The History of the Supercharger

Though Originally Intended for Something Different, the Supercharger Would Eventually Make Hot Rod History

If you want to squeeze ever ounce of power out of whatever cubic inch engine is under your hood, one of the best ways to accomplish this feat is with a supercharger. That’s because the amount of power that an engine produces is based on the air/fuel mix that courses through it at a given time. In order to increase your engines power output, you either have to increase the engine’s displacement, increase the RPMs, or make it more volumetric efficient, which is precisely what a supercharger does by mechanically increasing the air that enters the engine. So what is the history of this speed boosting mechanism?

From its most humble beginnings to its domination on the race track to now being installed in many different stock vehicles, the supercharger has led a rather fascinating life. What is interesting to note is the fact that the supercharger was invented for a totally different purpose than it is used for today and actually underwent a couple of changes before gear heads began bolting these speed producing components onto their engines.

art5The most early roots of the supercharger can actually be traced to two brothers with the last name Roots. Francis Marion and Philander Roots of Connersville, Indiana patented a device that would move air through blast engines and other industrial machinery way back in 1860. In the latest part of the century the design of the Roots brothers made its way to Germany were a man named Krigar invented a new air pump that used twin rotating shafts to compress air.

From the two original designs came a third and in 1885 Gottlieb Daimler obtained a German patent for supercharging an internal combustion engine. Soon after that in 1902, Louis Renault of France patented his version of the centrifugal supercharger.

Through the early part of the 20th Century there are numerous examples of automotive thinkers and pioneers who utilized superchargers to set many speed records. There are also a number of examples of races that were won as a result of using the early technology of superchargers. But the early technology came with a hefty price tag and a lot of noise so in the beginning it was held mostly in reserve for the racing community or the more elite vehicles of the day such as Cord, Auburn, Duesenberg, Mercedes-Benz, Stutz, and Packard.

During World War I the supercharger took on an entirely different role as an aid to aviation. This began with the British using superchargers with their airplane engines so that they could gain a higher altitude without any power loss which was typical of an airplane in those days flying at extreme heights. They used this advantage to counter the German Zeppelins which had previously been able to stay out of harm’s way by floating to altitudes that the British planes could not reach. Once the British mastered the use of the supercharger with the airplane engines, the Zeppelins began to fall.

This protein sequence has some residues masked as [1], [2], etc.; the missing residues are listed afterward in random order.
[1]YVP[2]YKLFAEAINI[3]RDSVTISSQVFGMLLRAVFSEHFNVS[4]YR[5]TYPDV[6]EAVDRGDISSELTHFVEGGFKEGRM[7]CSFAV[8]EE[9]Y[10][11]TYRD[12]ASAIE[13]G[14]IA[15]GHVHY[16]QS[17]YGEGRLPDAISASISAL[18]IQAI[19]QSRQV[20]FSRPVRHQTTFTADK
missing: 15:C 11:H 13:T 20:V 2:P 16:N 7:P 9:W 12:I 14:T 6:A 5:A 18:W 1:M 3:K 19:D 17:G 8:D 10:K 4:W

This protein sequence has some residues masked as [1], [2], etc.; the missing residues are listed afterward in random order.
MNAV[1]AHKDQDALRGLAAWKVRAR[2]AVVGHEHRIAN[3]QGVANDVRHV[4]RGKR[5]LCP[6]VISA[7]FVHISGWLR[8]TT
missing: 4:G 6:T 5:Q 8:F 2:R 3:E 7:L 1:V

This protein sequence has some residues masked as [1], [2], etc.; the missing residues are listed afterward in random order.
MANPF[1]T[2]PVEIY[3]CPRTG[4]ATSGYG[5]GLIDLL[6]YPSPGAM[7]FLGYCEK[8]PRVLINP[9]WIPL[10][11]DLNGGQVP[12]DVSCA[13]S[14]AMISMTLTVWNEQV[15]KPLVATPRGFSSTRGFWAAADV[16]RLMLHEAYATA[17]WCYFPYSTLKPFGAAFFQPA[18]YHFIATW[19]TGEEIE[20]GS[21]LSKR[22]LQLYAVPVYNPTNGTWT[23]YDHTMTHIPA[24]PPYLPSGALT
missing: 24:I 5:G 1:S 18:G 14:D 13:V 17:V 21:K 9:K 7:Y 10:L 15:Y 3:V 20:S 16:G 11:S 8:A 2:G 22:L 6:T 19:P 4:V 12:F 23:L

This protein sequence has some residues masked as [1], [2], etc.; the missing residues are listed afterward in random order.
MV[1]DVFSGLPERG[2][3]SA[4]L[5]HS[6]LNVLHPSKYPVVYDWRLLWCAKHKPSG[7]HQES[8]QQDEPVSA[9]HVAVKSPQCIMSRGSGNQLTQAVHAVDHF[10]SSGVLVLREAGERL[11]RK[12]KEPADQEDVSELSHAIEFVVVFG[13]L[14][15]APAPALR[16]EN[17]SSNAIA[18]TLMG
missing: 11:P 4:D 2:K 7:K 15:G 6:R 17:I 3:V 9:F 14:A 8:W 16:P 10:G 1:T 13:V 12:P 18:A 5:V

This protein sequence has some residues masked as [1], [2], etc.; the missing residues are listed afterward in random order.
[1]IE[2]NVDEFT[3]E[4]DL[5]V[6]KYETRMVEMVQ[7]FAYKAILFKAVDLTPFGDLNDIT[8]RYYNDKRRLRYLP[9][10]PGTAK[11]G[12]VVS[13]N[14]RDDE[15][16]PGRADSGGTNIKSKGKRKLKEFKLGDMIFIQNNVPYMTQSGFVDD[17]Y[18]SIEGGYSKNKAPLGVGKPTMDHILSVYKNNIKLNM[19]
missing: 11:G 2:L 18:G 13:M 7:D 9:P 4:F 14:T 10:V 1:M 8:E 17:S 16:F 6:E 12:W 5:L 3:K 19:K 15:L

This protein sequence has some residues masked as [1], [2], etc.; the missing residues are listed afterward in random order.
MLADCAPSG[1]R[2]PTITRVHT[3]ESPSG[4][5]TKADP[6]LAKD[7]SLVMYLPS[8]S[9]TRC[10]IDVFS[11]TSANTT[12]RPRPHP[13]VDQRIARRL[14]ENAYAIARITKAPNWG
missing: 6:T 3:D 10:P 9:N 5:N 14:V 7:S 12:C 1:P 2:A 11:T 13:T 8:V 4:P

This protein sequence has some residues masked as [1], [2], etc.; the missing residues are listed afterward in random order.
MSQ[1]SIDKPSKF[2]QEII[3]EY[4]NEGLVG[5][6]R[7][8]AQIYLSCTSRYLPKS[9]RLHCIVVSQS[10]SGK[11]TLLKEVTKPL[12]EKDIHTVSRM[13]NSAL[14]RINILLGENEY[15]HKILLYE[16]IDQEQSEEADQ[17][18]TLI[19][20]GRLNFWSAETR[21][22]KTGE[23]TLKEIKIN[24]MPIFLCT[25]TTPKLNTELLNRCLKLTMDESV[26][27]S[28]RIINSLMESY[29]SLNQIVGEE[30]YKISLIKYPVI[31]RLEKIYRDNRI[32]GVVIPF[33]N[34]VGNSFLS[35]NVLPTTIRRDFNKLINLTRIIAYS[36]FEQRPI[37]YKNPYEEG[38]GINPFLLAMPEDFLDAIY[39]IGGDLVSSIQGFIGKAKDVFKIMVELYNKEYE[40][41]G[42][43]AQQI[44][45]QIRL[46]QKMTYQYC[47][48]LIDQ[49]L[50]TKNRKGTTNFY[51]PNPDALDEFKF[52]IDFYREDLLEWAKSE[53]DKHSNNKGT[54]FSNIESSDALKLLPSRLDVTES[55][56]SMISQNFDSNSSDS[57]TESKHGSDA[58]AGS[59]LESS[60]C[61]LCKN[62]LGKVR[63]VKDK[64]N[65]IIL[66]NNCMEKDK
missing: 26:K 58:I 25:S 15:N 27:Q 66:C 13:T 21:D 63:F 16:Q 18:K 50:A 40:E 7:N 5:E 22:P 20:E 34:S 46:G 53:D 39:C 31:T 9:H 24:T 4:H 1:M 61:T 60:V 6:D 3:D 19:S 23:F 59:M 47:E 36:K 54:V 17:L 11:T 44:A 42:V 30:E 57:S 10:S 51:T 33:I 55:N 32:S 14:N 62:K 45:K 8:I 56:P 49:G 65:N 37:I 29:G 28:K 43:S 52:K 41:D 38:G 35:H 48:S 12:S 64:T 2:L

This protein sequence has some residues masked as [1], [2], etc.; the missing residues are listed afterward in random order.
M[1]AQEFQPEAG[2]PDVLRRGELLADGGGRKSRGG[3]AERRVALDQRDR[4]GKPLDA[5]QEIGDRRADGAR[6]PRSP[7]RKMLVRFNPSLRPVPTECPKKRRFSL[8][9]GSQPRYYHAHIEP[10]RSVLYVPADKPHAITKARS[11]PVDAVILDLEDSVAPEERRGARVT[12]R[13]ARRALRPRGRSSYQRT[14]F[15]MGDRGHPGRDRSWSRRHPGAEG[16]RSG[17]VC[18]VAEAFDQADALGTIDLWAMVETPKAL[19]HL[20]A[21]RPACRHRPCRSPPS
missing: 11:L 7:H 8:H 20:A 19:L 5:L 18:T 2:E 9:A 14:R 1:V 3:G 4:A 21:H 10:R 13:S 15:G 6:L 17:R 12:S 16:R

It wasn’t until 1938 that the supercharger would receive its next big boost when General Motors Detroit Diesel Division developed the now world famous GMC 6-71 supercharger. It wasn’t long after that the hot rodders of the world began to discover how these bolt-on blowers could make a difference in their speed. Before you knew it, superchargers were being bolted onto nearly every flathead Ford that sat under the hood of a hot rod. It wasn’t long before the GMC 6-71 supercharger was conquering all rivals on both the street and the strip. After that, as the old saying goes, ‘The rest is history.’

These days you can find a number of aftermarket superchargers made from such companies as BBK Performance, Vortech, Roush, HKS, Blitz, Neuspeed, and Alpine Developments. These manufactures make superchargers that will add a boost to an engine no matter what the size may be. There are also automobile makers such as GMC and Dodge that still use superchargers as part of their stock equipment as the cars of today are shadowing the hot rods of the past and cars like the Chevy Camaro and the Dodge Challenger feature these quickness making attachments right off the line.

While the supercharger may not have been intended for the automobile, that is where it did in fact land and over the years it has changed the way speed is thought of and produced. From the hot rods of yesteryear to today’s high end vehicles, the supercharger’s life has made history time and time again.

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